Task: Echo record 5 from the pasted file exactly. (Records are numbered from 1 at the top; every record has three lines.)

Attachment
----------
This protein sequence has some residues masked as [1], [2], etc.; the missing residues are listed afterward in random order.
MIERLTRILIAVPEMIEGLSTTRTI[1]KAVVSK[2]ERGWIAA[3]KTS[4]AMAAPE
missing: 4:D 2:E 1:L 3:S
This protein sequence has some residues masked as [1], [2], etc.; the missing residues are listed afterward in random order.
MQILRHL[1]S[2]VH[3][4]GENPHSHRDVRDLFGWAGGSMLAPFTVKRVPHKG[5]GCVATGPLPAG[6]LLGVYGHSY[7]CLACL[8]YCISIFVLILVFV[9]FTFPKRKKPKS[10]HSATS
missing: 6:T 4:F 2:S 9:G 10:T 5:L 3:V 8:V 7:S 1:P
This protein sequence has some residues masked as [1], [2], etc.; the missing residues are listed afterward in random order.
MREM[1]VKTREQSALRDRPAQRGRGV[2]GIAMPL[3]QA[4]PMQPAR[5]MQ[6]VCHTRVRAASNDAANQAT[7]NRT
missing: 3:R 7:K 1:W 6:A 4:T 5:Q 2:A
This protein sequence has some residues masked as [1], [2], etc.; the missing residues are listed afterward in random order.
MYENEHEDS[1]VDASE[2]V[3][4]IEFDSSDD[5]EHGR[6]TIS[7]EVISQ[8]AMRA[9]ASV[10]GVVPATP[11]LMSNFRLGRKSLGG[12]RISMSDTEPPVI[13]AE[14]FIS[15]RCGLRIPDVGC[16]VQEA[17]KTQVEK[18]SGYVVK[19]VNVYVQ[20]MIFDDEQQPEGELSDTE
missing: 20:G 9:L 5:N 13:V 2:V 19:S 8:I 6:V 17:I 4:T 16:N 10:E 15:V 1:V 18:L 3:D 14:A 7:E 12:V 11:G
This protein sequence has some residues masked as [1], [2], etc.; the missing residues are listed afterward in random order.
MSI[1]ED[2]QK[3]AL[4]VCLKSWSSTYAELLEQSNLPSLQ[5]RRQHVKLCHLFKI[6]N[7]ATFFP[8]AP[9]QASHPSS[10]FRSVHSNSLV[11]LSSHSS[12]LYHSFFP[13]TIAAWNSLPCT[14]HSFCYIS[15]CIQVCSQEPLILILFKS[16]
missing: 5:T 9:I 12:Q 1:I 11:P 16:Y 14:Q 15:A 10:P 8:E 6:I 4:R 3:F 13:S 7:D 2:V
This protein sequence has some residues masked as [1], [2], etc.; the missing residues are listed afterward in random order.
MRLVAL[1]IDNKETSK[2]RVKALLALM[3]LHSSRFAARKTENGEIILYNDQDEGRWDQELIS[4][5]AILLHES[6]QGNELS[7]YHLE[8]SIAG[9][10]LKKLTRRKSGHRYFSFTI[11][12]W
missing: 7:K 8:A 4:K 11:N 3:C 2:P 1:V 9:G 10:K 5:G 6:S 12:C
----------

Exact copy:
This protein sequence has some residues masked as [1], [2], etc.; the missing residues are listed afterward in random order.
MSI[1]ED[2]QK[3]AL[4]VCLKSWSSTYAELLEQSNLPSLQ[5]RRQHVKLCHLFKI[6]N[7]ATFFP[8]AP[9]QASHPSS[10]FRSVHSNSLV[11]LSSHSS[12]LYHSFFP[13]TIAAWNSLPCT[14]HSFCYIS[15]CIQVCSQEPLILILFKS[16]
missing: 5:T 9:I 12:Q 1:I 11:P 16:Y 14:Q 15:A 10:P 8:E 6:I 4:R 3:F 13:S 7:D 2:V